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You really are what you drink, for good and badBy: Pawan KKumar
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A note on all teas: make sure you steep any tea for at least three minutes before drinking. This will help to pull all the beneficial antioxidants out of the tea leaves.
Coffee. The days of doctors warning against the consumption of coffee were pretty much laid to rest years ago when study after study started linking it with lower disease rates across the board. Teaming with antioxidants, coffee has been shown to decrease Parkinsonâ€™s, reduce the risk of developing type 2 diabetes, lower the occurrence of liver cancer, cut the risk of dying from heart diseaseâ€¦ well, it goes on and on. As in all things, moderation does apply (example: in the heart disease study, those who benefited most were consuming 3-4 cups of coffee a day).
While it may sound like a college fraternity keg party anthem, â€œdrink your way to a long lifeâ€ is actually a good motto for those who are looking to get every ounce out of their lives that they possibly can. When it comes to extending your life, d.
Red Wine. To stretch our college frat theme, alcohol really is good for youâ€¦ in moderation. Because it contains antioxidants, wine is better than other alcohols, and red wine wins out over white in terms of the amount of antioxidants it contains. Antioxidants can help to protect your body against the effects of aging, and studies have shown that a glass or two a day, no more, can help to reduce ailments such as cardiovascular disease and type 2 diabetes.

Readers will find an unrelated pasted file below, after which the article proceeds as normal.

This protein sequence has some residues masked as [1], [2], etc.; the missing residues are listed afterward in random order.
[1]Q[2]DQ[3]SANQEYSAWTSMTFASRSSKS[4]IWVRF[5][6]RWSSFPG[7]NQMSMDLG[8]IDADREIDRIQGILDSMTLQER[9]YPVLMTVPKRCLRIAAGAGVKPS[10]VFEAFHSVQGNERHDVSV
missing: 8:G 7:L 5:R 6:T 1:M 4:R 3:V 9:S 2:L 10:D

Water. None of this fancy stuff, you say, just turn on the tap? Drinking water itself is an excellent healthy habit to get into. Your body is mostly made up of water, and consuming a steady supply of it keeps you hydrated and helps your body flush out toxins.
It also has some specific health benefits attached to it. A recent Loma Linda University study found that men who drank five eight-ounce glasses of water a day were 54% less likely to die of a heart attack than those who drank two eight-ounce glasses of water a day.
Sugar Drinks. We end with those beverages you should avoid: those made up of large doses of sugar (weâ€™re looking at you, soft drinks). Unlike fat consumption, sugar adds calories while doing nothing to leave you satiated, or feeling full. In fact, 20% of the calories of the average Americanâ€™s diet comes from sugar beverages. These sugars can run up your weight, leading to all sorts of health problems linked to obesity. Studies have also shown that a high-sugar diet can increase the risk of depression and anxiety.
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